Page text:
For example, typing “portqry.exe –local” will show TCP/UDP port usage for the local host. The information shown when using this parameter is similar to that of netstat.exe, however it also shows port statistics such as the number of port mappings and the number of ports in each state.

To view the TCP/UDP open port state of a remote host, type “portqry.exe –n [hostname/IP]” where [hostname/IP] is replaced with the hostname or IP address of the remote host. You can also specify to scan for a particular port using the “-e [port_number]” parameter, a particular range of ports using the “-r [start_range:end_range]” parameter, or a group of ports in a particular order using the “-o [port1, port2, port3]” parameter.

The image below shows portqry.exe being using to scan for “listening” ports on a remote host with an IP address of and a port range of 150-160.

For a full list of parameters and further information, type “portqry.exe /?”.


This article has shown you how to scan open ports using a series of freeware utilities. These utilities will come in handy as part of troubleshooting network connectivity issues, forming part of your network auditing toolkit or contributing towards your vulnerability checks.

The ability to scan open ports using such utilities is a great thing to have. It can be useful to troubleshoot network issues and is also a critical aspect of the overall network security scanning strategy.


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About the Author:

Andrew has over 10 years experience in Quality Assurance, Incident Management, and Pre- and Post-Sales Technical Support roles, as well as recent specialization in Digital Forensics and E-Discovery.

Shane March 16, 20125:12 pm

what about nmap?? And thanks for the post, didn’t know about portqry.exe. :)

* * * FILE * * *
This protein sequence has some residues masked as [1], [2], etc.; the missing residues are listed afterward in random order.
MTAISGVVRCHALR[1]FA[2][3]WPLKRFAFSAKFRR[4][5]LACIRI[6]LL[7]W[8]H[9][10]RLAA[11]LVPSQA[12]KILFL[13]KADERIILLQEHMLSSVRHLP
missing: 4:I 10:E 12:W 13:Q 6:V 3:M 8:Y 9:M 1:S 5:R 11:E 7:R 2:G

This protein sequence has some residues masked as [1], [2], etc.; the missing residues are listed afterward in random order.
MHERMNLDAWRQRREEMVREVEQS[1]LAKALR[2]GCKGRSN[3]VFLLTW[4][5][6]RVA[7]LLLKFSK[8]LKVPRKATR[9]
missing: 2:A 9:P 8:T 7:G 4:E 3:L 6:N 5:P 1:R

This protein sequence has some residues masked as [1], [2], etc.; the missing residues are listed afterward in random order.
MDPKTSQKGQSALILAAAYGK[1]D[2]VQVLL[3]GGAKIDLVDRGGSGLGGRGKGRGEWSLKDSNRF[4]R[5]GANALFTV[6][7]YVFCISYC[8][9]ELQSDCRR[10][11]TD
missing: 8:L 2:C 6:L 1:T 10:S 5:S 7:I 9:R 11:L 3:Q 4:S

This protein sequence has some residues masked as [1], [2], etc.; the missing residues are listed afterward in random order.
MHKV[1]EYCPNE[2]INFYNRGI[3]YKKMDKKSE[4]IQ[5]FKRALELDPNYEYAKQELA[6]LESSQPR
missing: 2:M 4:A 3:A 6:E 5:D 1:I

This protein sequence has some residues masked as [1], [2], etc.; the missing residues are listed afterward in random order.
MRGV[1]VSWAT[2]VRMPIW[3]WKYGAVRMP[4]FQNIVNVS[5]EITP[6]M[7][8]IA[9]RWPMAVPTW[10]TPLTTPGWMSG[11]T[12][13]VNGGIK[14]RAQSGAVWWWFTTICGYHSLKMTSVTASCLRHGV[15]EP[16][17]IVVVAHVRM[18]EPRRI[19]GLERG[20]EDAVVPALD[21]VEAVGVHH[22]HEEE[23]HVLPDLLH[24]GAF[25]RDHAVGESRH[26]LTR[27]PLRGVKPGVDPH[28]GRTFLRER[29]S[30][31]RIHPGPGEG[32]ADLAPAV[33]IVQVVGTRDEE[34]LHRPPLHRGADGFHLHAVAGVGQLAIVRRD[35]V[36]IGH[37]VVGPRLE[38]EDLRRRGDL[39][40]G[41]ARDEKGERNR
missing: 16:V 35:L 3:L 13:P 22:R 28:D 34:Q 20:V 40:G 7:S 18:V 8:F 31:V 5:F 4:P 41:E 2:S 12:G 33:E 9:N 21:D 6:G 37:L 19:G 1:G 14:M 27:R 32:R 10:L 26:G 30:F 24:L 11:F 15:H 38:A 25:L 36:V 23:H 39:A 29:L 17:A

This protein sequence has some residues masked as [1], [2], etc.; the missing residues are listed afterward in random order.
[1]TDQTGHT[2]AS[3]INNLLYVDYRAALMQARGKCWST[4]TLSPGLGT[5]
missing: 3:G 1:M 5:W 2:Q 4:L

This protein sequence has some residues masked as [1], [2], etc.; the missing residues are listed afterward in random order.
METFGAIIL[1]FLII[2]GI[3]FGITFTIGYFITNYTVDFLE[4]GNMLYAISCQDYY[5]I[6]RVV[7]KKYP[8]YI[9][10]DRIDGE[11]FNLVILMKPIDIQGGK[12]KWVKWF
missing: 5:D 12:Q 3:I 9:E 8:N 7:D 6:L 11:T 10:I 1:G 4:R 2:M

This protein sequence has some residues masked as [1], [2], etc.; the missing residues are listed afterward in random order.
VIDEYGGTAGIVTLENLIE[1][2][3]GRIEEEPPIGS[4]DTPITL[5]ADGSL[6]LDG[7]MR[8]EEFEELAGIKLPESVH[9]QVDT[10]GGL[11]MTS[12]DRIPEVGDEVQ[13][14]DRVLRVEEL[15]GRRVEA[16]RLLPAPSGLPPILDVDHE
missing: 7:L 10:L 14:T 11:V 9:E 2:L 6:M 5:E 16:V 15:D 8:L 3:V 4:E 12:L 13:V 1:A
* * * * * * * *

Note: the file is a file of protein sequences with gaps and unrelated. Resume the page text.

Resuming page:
J. Paul March 19, 201210:59 am

Thanks for the guide. I’ve been using mainly the SysInternals thingy and am quite pleased with it. These tools are all so simple and with no fluffs but they are exactly what an admin needs. All these tools with nice GUI that take all the RAM can’t compare with the efficiency of these simple tools.

Jerome Paulines March 19, 20122:01 pm

Be careful about using the Tcpview.exe command. This is because it will do its work even without you knowing it is doing the work. In short, it can function even without your permission, which for me is a ground for a malicious program just like viruses and spywares do. My latest anti-virus program (a paid program that is) alarmed me about it. Although it’s a useful tool, I just hope its next version can be tamed a little bit.

Andrew Zammit Tabona March 29, 20128:26 pm

Shane – Thanks for your feedback and for sharing. Nmap is a great little utility! It falls beyond the scope I had in mind for this article (hence why I didn’t include it), but nonetheless I would highly recommend people check it out.

J. Paul – Thanks for your feedback. Glad you found the article useful. I agree, some tools out there are memory hogs. Like you, I prefer it when things are kept simple!

Jerome Paulines – I’m a big fan of the SysInternals suite of tools, but I’ve also found in the past that some AVs can pick them up as Malware/Trojans – usually a result of a false positive by the AV or because the utilities use a programming function similar to what a real piece of Malware/Trojan would use.

Glenda Rodriguez July 26, 20126:08 pm

Gracias, excelente guia.